Monday, May 26, 2008

God Girl's Sin Boldly: A book snuck into the mix.

Zondervan is releasing a book by the religion writer at the Chicago Sun-times, Cathleen Falsani.  

Falsani is the pop-culture-eclectic Wheaton grad that some how landed a job at the tabloid mag Times  ("somehow" not because of her skills but because of her pedigree). 

First I should say that I enjoy the Sun-times.  As my father-in-law pointed out to me years ago, all cities should print at least one paper like this -- it is so much easier to read while walking down the street or standing on the el!  I have also enjoyed reading Falsani who passes the "is she really an evangelical?" test the way Bono passes the "is he really a Christian test?": hopefully but with one foot conspicuously out of bounds. 

Falsani's book made me think about a recent argument made by Tim Keller that religion advocates typically are so disconnected from disbelievers that they caricature one another in argument, find no common ground, and  therefore have meaningless conversations that are more attack than discussion.  Keller would like her I think. . .

Falsani presents a series of short chapters sharing quite personally from her life's quest to find grace in the nitty-gritty, ebbs and flows of life.  She is quite atypical for an evangelical in that she finds comfort in realizing her own failings and eagerness to discover lessons on grace from pop culture, foreign countries, an odd nun, sexist African tour guide and other places.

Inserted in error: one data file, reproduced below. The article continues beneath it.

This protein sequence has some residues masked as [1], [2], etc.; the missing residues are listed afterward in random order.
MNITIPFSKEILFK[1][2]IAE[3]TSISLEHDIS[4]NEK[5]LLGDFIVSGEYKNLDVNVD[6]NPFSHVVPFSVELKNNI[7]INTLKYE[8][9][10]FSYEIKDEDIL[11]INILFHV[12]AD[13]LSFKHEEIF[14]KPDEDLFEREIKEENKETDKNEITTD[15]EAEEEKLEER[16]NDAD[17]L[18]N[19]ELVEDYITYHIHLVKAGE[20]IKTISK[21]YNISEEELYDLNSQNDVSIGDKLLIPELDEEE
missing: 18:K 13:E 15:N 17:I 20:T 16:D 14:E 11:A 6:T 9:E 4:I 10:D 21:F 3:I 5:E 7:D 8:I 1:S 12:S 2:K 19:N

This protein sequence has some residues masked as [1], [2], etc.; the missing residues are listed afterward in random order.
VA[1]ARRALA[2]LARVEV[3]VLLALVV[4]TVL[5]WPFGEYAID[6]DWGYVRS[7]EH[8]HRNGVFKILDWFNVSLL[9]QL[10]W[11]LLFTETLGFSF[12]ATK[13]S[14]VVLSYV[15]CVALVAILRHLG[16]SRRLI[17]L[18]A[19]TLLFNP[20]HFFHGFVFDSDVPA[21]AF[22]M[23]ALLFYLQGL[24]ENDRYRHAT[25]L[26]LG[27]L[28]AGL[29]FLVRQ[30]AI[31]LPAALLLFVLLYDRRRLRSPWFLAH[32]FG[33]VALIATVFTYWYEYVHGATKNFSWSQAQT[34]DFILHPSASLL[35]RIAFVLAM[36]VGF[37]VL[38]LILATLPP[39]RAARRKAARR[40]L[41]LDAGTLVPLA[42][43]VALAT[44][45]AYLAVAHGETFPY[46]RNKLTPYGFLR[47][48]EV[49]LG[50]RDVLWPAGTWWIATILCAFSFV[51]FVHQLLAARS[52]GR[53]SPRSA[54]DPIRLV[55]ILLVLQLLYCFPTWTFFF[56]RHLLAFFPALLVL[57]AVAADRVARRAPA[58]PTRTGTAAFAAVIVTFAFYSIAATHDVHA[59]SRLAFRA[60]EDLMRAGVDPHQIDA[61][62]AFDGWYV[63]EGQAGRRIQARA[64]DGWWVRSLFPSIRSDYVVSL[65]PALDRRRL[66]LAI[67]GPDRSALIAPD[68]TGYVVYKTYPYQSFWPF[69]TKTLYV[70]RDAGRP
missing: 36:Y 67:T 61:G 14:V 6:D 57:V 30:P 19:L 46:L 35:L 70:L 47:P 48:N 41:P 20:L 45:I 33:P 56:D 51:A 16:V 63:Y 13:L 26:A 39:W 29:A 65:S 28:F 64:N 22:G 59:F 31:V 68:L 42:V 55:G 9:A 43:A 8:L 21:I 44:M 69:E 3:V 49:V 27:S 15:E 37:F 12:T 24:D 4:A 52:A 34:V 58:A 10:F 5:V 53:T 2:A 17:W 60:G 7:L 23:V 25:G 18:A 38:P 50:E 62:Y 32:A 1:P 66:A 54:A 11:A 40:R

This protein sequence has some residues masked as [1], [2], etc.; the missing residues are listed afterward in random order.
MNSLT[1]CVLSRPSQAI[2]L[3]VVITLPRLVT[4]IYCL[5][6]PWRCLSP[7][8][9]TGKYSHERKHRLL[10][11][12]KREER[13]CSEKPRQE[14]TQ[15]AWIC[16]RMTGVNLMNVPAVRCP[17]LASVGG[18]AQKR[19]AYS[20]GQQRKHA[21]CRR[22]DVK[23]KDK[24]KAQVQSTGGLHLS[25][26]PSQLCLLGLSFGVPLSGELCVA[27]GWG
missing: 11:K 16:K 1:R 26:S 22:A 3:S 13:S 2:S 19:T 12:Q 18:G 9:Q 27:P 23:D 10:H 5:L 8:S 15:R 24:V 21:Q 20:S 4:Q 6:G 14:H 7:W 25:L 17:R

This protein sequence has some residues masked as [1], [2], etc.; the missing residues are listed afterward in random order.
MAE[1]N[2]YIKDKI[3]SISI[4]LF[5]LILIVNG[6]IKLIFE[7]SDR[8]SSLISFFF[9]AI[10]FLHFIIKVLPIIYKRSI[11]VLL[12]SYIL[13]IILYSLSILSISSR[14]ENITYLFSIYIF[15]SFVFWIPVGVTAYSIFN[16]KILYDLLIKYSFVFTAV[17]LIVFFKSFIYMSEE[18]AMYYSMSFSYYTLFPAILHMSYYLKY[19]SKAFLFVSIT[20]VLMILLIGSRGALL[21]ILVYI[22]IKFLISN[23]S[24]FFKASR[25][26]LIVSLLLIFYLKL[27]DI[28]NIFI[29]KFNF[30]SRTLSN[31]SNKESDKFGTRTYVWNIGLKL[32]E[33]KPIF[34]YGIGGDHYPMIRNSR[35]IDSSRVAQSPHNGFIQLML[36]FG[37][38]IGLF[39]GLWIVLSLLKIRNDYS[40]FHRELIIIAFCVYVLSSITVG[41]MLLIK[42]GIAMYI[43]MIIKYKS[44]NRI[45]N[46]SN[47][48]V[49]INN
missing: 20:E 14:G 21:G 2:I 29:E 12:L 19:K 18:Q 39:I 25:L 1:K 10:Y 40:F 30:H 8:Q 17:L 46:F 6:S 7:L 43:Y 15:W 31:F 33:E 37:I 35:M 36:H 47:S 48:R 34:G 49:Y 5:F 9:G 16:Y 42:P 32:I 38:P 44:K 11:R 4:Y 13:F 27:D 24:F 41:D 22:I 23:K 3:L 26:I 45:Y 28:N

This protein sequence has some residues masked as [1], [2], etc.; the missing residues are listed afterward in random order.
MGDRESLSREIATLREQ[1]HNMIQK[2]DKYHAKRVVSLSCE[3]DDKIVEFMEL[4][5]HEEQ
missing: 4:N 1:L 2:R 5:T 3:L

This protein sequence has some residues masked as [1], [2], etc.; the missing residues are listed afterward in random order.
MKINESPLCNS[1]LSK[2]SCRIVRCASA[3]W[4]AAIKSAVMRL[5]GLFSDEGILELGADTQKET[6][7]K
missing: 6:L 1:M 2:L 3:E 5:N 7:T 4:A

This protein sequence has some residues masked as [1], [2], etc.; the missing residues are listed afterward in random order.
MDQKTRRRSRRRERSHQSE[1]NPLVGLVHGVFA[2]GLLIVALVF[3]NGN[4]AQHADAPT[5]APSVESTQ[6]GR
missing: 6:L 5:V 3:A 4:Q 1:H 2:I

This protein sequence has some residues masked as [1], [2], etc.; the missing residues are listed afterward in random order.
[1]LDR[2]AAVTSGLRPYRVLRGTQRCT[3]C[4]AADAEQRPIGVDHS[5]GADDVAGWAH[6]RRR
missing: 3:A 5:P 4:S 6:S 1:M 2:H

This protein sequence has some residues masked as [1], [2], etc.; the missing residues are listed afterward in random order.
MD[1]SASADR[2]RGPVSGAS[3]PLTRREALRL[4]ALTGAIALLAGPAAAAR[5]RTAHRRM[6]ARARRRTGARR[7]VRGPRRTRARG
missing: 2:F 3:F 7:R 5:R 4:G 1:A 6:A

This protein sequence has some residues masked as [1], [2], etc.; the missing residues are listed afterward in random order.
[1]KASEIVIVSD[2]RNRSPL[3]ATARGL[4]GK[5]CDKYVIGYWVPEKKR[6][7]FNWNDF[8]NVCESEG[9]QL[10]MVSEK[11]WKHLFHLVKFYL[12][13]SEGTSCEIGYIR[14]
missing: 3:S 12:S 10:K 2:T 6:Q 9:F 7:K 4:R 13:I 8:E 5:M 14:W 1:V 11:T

The chapter reciting her quasi-obituary  for Jerry Falwell (she was honest about her embarrassment about Falwell's fundamentalist ranting and pleasure not to have to explain him anymore as a fellow "evangelical") and the section in which she explains her testimony that doesn't fit the prescribed order both had me chuckling over my wet burrito at La Cantina Grill. 

I found Falsani to be someone who approached things the way Keller would appreciate; avoiding antagonism, asking questions, looking for truth.  I also read her as someone who finds joy inhabiting my urban world -- not in the inner city sense of my community, but a Chi-town evangelical institution grad (her at Wheaton, me at MBI -- both weirdly, grudgingly respected institutions in beer-drinking  brat-eatin Chicaaago) who is is most comfortable being whatever kind of Christian is the opposite of loud-mouthed and predictable.  She rocks out to my favorite radio station, gets spiritual insight from Lin Brehmer (local old school rock dj-philosopher) and quotes U2, Martin Luther (for the title) and many others.    

My initial thought was that this is a good leave-it-by-the-pot book.  You know what I mean; the kind of book you read a few pages in a sitting, chuckle, give it a little thought and forget about it.  But once I read past the first few chapters I found the connections between her various trips (memphis, Africa, Ireland, Rome, etc...) enough to string me along for the ride.  

Reading this book will not give you a complex theological definition for grace, but it will give you some implicit encouragement to see the hand of God at work, as grace, woven into the fabric of urban pop culture life.  That is always a welcome encouragement in the city. 

Sin Boldly: A Field Guide for Grace
Cathleen Falsani. Zondervan, $19.99 (224p) ISBN 978-0-310-27947-1 

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